How Writing by Hand Makes Kids Smarter

Many early indications were that the increasing prevalence of digital communications -- even those written conversations that take place via mobile devices or instant-messaging services that seem to engender a sort of abbreviated 'txt spk' -- were not apparently having any significant effect on our ability to recall more formal and socially acceptable grammatical styles when the need would arise. In a classroom setting, for instance, or when typing a business letter, it was shown that instant message users could readily 'revert' to the style that was expected of them. However, as digital communications continue to penetrate into our global monoculture, and perhaps ESPECIALLY when encountering other forms of written language that are more ideographic or pictographic than phonetic, we are seeing that these early assumptions could very well be mistaken. The phenomenon of "character amnesia" is becoming much more noticed by the media in Asian nations; where more complicated script leaves children (and tech-savvy adults alike) at a loss when trying to recall the pen-strokes that produce the written forms of language. And so, it's becoming apparent that comparisons of 'instant messaging' with 'email' or even printed documents that are type-written with machine aids is not at all equivalent to comparisons of machine-aided writing versus writing done solely by hand. Reports are now flooding-in, that confirm what should have likely been obvious from the first time humans used a calculator or a spell-checker... digital assistance for actions that were once solely mental & physical actions is leading to atrophy of our innate abilities. Just like most any other part of our body; the less we use our brains, the weaker they become. And so, while exploring this entry on how writing by hand makes kids smarter, perhaps it's worth asking yourself: When is the last time that YOU put a pen to paper? (continued...)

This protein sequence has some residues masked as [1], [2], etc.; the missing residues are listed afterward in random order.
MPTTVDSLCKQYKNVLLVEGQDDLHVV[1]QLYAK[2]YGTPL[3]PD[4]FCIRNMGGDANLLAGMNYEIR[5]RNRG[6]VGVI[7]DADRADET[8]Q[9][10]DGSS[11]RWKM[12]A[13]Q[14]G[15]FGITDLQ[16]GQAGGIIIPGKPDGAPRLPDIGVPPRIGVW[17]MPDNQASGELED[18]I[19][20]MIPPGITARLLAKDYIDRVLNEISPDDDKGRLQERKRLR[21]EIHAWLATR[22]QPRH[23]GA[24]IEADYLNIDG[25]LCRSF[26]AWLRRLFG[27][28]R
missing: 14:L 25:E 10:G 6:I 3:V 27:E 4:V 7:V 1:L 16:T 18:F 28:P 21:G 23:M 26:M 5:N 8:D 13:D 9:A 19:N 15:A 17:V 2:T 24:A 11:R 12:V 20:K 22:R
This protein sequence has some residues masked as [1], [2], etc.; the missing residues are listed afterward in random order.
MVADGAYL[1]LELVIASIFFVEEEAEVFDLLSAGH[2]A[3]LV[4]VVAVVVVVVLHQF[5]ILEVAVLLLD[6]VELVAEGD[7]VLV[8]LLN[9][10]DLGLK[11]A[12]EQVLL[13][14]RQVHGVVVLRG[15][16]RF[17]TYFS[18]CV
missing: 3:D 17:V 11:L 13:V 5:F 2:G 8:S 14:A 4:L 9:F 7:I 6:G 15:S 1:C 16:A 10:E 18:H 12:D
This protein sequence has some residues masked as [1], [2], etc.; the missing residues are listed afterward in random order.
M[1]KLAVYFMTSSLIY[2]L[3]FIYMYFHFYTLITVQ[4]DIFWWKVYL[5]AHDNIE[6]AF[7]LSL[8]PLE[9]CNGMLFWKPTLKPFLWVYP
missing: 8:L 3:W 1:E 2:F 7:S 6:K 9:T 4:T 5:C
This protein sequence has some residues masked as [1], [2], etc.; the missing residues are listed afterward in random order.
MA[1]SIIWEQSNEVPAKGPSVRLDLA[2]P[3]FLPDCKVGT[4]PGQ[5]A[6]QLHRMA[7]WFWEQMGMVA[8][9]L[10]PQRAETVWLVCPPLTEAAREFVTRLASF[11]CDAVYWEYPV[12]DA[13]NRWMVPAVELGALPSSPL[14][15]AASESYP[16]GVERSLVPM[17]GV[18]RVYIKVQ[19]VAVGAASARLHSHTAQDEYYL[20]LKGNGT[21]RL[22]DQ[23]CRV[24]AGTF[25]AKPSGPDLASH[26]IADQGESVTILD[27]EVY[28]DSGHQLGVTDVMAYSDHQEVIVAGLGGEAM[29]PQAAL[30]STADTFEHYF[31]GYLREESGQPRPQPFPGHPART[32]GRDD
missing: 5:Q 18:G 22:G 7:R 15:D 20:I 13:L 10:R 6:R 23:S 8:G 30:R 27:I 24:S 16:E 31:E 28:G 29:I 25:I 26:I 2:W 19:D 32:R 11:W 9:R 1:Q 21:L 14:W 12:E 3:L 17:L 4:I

¿Y2K y 12? -- Mayans INSIST 2012 isn't the end of the world

Mayans may INSIST 2012 isn't the end of the world, but millions of bored neurotic New Agers, conspiracy theorists, and hucksters from the world's post-industrial societies will inevitably refuse to take notice of the opinion of a bunch of silly Mayans... "Mayans? Aren't they extinct??"

This Associated Press article doesn't get too involved in trying to explain the differences between linear and cyclic views of time, or any of the other vast differences between the cosmovisions of the indigenous inhabitants of the New World and the cosmovisions of the Old World conquerors/settlers/occupiers. Still, it's worthy of reading, especially for anyone who has ever had any curiosity about the whole '2012 Mayan prophecy' issue... and ESPECIALLY for anyone who thinks the Earth's magnetic poles are gonna shift and civilization is gonna end and we should all be burying gold bars and canned food.

The article doesn't mention this (for obvious reasons), but Mayans are far more concerned with transgenic corn from Monsanto contaminating the epicenter of biodiversity for the originally domesticated Zea mays, and any of us should be as well. Millenarianism regarding the year 2012 is just one more distraction among many in our global consumer culture. We all need to stay focused on the real structural problems of the real world... so that if a real apocalypse ever does occur then it will be an opportunity for creation of a better world, instead of just a chance to start making the same mistakes. Anyway, enough polemicizing, (dinner is ready, hehe), just click on through to read the article....  (continued...)

The Human Baby -- by James Kimmel, Ph.D.

"Tenderness appeared in man's mammalian ancestors eons before he learned to preserve fire or shape a stone." -- Lewis Mumford, The Conduct of Life